Johnny Whitehead made history yesterday and insisted it was no big deal.
He became the first black officer ever to rise to the rank of captain in Baltimore County's Police Department but downplayed the significance of his promotion, saying every officer has the same chance to get ahead.
"I just feel great, as all the other promotees do," said Captain Whitehead, 35, of Woodlawn. "I do realize that it is significant, but the bottom line is that it is possible."
Captain Whitehead became the county's highest-ranking black officer yesterday when he was sworn in at the promotion ceremony at Oregon Ridge Park, along with 22 other officers promoted to higher ranks, from major to corporal.
"He has done an outstanding job, and he deserves it. Putting any other light on it takes away from Johnny," said County Executive Roger B. Hayden. "I think we have a process that allows all the officers to advance as far as they can."
The department has been trying to recruit and promote more black and female officers since it was sued by the U.S. Justice Department for job discrimination in 1978, a case that was settled two years later.
"The climate for black officers is remarkably different than it was 13 years ago," said Police Chief Cornelius J. Behan.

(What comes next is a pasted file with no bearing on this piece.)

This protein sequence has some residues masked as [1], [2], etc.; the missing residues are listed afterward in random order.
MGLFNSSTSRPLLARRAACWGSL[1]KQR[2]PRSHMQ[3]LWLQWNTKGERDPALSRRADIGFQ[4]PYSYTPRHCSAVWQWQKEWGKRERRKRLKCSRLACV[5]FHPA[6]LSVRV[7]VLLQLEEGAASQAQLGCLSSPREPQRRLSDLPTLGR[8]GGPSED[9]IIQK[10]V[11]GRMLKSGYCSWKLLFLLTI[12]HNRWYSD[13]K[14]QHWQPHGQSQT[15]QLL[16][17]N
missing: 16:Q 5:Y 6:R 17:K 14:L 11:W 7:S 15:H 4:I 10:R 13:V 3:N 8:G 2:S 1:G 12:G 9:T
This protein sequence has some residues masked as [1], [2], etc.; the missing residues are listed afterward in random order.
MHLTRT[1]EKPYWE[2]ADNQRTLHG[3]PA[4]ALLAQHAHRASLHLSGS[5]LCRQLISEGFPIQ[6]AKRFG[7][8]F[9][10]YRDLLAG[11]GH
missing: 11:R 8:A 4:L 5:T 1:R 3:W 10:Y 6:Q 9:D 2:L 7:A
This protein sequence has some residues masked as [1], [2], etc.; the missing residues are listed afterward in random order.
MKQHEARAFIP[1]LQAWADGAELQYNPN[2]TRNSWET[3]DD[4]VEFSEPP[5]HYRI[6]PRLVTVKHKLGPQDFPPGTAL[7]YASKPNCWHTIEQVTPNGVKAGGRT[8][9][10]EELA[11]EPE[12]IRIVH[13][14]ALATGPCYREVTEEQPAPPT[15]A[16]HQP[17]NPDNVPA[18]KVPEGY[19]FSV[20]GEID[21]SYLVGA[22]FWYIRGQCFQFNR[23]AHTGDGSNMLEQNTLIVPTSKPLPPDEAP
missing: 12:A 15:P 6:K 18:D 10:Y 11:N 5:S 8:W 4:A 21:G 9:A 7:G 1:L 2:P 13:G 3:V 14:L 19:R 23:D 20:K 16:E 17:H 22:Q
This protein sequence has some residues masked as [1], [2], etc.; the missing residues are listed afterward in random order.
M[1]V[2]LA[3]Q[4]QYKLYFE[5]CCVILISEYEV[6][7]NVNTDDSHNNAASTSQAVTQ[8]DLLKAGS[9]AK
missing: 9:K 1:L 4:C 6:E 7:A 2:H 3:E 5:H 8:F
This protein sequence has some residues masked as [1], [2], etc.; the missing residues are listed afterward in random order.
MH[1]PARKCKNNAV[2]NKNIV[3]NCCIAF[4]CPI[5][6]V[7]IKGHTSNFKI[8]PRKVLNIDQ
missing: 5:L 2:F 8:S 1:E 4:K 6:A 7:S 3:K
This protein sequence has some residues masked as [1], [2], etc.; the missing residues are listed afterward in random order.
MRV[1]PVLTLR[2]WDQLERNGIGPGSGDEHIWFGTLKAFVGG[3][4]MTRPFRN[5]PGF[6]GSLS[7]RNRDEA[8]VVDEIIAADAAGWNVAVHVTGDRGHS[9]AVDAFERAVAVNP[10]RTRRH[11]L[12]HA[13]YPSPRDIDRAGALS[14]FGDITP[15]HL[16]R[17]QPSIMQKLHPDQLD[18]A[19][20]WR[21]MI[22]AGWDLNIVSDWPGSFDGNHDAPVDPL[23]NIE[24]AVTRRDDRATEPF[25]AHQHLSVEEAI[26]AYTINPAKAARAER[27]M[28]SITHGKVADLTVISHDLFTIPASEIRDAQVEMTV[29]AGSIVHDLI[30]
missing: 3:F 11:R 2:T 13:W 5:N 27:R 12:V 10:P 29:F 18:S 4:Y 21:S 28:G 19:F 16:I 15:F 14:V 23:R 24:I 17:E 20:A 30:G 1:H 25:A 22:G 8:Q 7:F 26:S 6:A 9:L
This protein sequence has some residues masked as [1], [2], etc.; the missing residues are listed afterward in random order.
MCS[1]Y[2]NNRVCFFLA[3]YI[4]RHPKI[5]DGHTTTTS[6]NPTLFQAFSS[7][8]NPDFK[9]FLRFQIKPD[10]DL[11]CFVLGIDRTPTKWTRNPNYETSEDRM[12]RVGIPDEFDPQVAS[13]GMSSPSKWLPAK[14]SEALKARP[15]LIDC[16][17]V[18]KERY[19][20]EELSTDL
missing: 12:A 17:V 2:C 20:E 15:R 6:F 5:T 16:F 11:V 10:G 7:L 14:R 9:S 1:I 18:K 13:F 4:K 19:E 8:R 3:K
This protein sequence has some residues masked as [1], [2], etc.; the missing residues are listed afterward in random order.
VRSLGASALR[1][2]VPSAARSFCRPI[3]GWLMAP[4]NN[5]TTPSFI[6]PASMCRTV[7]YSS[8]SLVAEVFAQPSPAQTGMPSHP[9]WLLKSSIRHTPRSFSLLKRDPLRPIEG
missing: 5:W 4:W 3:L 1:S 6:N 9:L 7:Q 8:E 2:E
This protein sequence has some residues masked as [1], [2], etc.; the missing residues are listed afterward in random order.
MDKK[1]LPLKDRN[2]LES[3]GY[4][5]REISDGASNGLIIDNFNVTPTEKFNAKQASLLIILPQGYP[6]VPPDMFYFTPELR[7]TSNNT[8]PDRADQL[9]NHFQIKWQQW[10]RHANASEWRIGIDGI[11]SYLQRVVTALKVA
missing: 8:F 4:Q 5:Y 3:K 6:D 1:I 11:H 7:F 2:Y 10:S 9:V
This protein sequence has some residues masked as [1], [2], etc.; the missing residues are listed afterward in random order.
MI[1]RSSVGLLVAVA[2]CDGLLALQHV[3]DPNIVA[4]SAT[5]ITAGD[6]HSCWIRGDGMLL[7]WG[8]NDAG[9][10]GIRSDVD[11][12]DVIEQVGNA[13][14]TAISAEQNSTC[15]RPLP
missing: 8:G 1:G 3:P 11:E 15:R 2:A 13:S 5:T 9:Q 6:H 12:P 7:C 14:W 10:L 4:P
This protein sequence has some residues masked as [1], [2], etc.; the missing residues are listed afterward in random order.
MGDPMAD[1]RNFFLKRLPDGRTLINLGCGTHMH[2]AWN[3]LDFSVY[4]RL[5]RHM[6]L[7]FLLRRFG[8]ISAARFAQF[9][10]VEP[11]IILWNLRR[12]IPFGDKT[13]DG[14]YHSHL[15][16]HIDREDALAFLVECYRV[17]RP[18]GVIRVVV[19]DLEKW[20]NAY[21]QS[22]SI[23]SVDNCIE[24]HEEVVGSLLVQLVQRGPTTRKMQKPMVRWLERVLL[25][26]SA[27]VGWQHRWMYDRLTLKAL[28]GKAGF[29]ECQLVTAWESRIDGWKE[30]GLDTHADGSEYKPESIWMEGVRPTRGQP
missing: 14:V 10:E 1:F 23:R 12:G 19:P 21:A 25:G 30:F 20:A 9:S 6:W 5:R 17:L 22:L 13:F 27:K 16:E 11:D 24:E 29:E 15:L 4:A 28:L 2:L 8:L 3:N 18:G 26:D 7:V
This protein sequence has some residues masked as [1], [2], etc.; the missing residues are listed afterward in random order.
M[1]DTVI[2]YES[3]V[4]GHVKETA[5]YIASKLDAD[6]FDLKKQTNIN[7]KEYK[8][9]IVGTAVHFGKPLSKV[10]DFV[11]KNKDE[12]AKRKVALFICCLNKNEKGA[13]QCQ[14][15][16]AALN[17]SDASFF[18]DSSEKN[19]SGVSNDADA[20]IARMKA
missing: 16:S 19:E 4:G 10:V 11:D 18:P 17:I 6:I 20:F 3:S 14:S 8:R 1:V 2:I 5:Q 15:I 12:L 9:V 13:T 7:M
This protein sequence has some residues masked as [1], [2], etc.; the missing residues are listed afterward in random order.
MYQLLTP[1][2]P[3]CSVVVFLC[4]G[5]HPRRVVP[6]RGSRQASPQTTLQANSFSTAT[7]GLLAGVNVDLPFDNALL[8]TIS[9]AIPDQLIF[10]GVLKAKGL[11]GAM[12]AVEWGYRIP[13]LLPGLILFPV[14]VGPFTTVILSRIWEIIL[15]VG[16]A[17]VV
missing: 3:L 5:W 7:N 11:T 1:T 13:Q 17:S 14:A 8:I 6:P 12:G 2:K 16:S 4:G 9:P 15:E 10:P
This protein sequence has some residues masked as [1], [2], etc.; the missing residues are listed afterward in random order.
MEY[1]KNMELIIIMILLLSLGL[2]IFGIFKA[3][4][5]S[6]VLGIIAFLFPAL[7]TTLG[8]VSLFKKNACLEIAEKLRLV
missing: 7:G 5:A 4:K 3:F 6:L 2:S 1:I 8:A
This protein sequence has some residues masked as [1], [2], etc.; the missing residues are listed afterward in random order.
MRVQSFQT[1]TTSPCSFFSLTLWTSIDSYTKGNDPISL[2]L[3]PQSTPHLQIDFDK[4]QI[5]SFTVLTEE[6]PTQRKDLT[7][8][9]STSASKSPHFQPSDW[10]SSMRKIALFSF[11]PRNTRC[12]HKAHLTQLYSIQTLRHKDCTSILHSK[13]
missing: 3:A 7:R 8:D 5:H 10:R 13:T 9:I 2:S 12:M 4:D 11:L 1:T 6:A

County officials meet with minority employees to discuss any problems, Mr. Hayden said.
Captain Whitehead said he has been encouraged by other officers throughout his career to take the promotion exam. He added that the process is tough, but it's tough for all the officers.
"It's an even playing field -- there's no room for a lot of discrepancies," Captain Whitehead said. "We have one of the toughest promotion processes, maybe the most difficult in the country."
He said there was a problem before 1979, but after the lawsuit more blacks have joined the force and opportunities for advancement have opened up.
The county has 121 blacks -- six above the rank of patrolman -- on a force of 1,581. But before the suit was settled there were only about 10 black police officers, said Sgt. Stephen Doarnberger, a police spokesman.
Captain Whitehead is one of 30 captains in the department. Captain is the fourth-highest rank, below chief, colonel and major. He said he hoped his promotion would inspire the other black police officers
"One of the things that has encouraged me was working with ranking black officers," Captain Whitehead said. "Hopefully others will see that it happens."
Captain Whitehead assumes command of the Cockeysville precinct today, a prospect that has him looking forward to the challenge of leading 90 officers. He came from the legal division, where he worked in Annapolis as a legislative liaison.
"Working in the legal division, I was in charge of about five officers; now I will be in charge of about 90 officers," he said. "It's going to be a challenge, but I'm looking forward to it." Captain Whitehead became a police officer in 1979 and was promoted to corporal in 1983, sergeant in 1985 and lieutenant in 1988.